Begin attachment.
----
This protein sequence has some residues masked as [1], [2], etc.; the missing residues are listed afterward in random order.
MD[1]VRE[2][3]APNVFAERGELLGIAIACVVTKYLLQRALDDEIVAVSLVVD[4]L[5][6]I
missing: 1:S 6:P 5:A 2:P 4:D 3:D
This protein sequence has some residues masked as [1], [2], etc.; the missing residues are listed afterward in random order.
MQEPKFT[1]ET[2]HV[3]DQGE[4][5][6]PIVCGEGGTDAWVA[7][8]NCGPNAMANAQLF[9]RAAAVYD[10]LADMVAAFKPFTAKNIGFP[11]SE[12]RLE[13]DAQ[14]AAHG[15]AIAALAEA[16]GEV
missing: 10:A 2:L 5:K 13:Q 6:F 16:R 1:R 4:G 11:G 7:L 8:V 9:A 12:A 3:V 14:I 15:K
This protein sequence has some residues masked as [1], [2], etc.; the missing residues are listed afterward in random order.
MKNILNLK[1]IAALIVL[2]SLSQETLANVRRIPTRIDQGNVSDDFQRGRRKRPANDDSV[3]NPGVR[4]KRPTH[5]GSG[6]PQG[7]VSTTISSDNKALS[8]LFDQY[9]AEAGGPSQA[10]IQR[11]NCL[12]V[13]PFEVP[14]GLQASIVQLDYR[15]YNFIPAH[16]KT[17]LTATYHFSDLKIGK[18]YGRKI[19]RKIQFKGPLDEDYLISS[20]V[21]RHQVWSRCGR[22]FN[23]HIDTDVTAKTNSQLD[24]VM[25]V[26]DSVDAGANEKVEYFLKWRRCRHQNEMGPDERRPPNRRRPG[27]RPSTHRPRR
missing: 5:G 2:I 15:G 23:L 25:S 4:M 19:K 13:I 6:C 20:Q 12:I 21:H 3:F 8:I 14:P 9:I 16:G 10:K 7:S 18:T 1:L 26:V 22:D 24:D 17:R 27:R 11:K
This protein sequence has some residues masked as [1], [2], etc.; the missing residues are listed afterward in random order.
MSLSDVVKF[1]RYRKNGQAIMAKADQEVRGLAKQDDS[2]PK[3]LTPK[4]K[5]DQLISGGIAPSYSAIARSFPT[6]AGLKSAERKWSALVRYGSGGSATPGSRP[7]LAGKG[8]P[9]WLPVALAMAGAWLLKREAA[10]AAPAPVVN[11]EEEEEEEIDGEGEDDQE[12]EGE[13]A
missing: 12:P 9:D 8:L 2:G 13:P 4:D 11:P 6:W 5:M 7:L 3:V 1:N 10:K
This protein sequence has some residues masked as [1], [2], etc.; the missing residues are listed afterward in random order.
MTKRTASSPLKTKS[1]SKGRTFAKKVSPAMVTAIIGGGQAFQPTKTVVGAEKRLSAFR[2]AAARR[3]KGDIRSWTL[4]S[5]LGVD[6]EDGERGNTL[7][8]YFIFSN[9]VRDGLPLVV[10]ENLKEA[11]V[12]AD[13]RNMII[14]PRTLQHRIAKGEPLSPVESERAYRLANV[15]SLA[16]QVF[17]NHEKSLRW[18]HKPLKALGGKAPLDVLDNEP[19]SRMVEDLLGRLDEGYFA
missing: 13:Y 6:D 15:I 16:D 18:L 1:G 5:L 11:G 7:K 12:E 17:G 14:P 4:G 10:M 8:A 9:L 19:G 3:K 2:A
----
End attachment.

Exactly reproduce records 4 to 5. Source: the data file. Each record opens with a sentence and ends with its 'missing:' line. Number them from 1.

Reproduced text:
This protein sequence has some residues masked as [1], [2], etc.; the missing residues are listed afterward in random order.
MSLSDVVKF[1]RYRKNGQAIMAKADQEVRGLAKQDDS[2]PK[3]LTPK[4]K[5]DQLISGGIAPSYSAIARSFPT[6]AGLKSAERKWSALVRYGSGGSATPGSRP[7]LAGKG[8]P[9]WLPVALAMAGAWLLKREAA[10]AAPAPVVN[11]EEEEEEEIDGEGEDDQE[12]EGE[13]A
missing: 12:P 9:D 8:L 2:G 13:P 4:D 11:P 6:W 5:M 7:L 3:V 1:N 10:K
This protein sequence has some residues masked as [1], [2], etc.; the missing residues are listed afterward in random order.
MTKRTASSPLKTKS[1]SKGRTFAKKVSPAMVTAIIGGGQAFQPTKTVVGAEKRLSAFR[2]AAARR[3]KGDIRSWTL[4]S[5]LGVD[6]EDGERGNTL[7][8]YFIFSN[9]VRDGLPLVV[10]ENLKEA[11]V[12]AD[13]RNMII[14]PRTLQHRIAKGEPLSPVESERAYRLANV[15]SLA[16]QVF[17]NHEKSLRW[18]HKPLKALGGKAPLDVLDNEP[19]SRMVEDLLGRLDEGYFA
missing: 13:Y 6:D 15:I 16:D 18:L 1:G 5:L 11:G 7:K 12:E 17:G 14:P 4:G 10:M 8:A 9:L 19:G 3:K 2:A